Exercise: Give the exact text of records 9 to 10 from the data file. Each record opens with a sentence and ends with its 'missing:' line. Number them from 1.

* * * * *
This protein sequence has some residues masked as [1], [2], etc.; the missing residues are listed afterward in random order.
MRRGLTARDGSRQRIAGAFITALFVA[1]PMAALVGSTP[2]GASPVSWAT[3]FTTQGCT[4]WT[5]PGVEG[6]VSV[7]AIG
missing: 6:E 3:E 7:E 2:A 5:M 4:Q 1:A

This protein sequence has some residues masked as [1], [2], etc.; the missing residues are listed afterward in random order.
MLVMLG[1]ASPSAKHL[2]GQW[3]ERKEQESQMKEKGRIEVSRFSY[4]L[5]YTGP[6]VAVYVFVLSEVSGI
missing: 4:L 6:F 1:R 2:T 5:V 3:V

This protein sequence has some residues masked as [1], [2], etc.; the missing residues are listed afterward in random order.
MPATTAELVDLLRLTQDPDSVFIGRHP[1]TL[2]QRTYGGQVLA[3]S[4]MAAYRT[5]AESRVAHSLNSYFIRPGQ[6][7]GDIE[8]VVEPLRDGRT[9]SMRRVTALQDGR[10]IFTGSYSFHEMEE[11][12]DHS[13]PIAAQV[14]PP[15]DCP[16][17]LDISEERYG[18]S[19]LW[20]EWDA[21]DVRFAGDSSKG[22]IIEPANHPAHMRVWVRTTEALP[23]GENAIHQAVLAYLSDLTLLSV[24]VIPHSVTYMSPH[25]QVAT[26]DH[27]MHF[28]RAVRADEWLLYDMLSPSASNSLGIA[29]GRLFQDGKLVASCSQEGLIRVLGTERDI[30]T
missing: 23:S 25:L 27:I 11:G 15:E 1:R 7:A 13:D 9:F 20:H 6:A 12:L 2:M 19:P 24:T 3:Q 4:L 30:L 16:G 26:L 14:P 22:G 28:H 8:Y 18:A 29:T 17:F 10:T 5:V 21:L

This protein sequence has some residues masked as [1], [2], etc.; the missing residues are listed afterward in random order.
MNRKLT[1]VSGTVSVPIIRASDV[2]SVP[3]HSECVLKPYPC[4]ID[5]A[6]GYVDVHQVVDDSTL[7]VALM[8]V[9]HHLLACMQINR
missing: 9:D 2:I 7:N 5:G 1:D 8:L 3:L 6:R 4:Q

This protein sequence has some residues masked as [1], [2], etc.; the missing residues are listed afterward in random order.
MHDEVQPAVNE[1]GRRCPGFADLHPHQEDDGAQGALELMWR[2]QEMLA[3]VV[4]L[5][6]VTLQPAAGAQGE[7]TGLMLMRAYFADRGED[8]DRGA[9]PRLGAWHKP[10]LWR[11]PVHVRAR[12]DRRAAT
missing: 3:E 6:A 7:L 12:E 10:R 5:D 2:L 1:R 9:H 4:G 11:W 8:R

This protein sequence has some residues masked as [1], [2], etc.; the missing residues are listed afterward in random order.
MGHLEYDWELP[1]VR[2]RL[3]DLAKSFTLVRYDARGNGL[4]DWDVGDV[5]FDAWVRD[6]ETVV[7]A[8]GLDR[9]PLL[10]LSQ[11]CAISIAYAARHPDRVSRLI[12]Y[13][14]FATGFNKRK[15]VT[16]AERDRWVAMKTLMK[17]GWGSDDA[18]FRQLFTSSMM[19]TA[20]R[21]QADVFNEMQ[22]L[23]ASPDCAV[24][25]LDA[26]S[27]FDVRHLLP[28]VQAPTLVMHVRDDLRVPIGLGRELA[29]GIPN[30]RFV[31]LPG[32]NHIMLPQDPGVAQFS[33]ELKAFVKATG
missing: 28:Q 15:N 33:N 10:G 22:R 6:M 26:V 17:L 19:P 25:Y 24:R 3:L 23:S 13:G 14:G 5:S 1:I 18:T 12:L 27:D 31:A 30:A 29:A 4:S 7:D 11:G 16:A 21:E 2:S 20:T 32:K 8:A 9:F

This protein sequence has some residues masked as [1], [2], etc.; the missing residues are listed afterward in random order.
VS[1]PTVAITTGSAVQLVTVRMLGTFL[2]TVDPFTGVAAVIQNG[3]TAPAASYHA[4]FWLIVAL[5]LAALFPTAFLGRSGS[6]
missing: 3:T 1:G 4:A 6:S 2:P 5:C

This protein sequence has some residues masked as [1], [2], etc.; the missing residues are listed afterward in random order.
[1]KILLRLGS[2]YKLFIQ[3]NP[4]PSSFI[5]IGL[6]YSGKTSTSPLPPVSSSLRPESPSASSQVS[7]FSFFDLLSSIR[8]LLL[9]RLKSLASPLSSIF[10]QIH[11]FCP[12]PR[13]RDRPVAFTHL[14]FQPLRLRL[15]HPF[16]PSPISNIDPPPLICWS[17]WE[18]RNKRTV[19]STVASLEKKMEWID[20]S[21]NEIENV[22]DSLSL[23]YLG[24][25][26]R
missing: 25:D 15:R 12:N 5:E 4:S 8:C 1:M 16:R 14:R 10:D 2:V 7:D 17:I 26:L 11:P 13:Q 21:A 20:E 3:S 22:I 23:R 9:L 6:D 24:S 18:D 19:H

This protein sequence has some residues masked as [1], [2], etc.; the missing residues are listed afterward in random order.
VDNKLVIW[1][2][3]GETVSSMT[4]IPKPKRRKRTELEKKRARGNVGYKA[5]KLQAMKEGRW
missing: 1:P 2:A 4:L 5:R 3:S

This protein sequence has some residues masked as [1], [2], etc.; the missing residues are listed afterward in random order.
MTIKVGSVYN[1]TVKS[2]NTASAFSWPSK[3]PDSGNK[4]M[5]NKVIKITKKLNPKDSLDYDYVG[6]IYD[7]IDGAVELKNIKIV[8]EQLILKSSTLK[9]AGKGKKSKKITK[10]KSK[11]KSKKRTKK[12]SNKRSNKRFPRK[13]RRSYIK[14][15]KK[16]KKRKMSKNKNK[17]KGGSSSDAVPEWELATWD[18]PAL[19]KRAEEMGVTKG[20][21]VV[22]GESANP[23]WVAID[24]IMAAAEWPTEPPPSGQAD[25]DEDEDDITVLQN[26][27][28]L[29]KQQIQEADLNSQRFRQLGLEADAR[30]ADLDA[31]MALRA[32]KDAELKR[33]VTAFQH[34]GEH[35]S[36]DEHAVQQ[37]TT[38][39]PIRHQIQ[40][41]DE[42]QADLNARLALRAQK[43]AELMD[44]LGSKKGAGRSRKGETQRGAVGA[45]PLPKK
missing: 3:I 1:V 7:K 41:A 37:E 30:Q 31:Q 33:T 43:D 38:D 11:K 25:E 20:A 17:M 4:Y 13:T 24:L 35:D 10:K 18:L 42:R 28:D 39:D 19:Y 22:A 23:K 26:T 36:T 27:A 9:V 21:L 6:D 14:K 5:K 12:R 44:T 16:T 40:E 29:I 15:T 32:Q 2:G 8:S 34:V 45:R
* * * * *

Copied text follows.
This protein sequence has some residues masked as [1], [2], etc.; the missing residues are listed afterward in random order.
VDNKLVIW[1][2][3]GETVSSMT[4]IPKPKRRKRTELEKKRARGNVGYKA[5]KLQAMKEGRW
missing: 1:P 2:A 4:L 5:R 3:S

This protein sequence has some residues masked as [1], [2], etc.; the missing residues are listed afterward in random order.
MTIKVGSVYN[1]TVKS[2]NTASAFSWPSK[3]PDSGNK[4]M[5]NKVIKITKKLNPKDSLDYDYVG[6]IYD[7]IDGAVELKNIKIV[8]EQLILKSSTLK[9]AGKGKKSKKITK[10]KSK[11]KSKKRTKK[12]SNKRSNKRFPRK[13]RRSYIK[14][15]KK[16]KKRKMSKNKNK[17]KGGSSSDAVPEWELATWD[18]PAL[19]KRAEEMGVTKG[20][21]VV[22]GESANP[23]WVAID[24]IMAAAEWPTEPPPSGQAD[25]DEDEDDITVLQN[26][27][28]L[29]KQQIQEADLNSQRFRQLGLEADAR[30]ADLDA[31]MALRA[32]KDAELKR[33]VTAFQH[34]GEH[35]S[36]DEHAVQQ[37]TT[38][39]PIRHQIQ[40][41]DE[42]QADLNARLALRAQK[43]AELMD[44]LGSKKGAGRSRKGETQRGAVGA[45]PLPKK
missing: 3:I 1:V 7:K 41:A 37:E 30:Q 31:Q 33:T 43:D 38:D 11:K 25:E 20:A 17:M 4:Y 13:T 24:L 35:D 10:K 18:L 42:R 28:D 39:D 19:Y 22:A 23:K 26:T 36:T 27:A 9:V 21:L 6:D 14:K 5:K 12:R 44:T 16:T 40:E 29:I 15:T 32:Q 2:G 8:S 34:V 45:R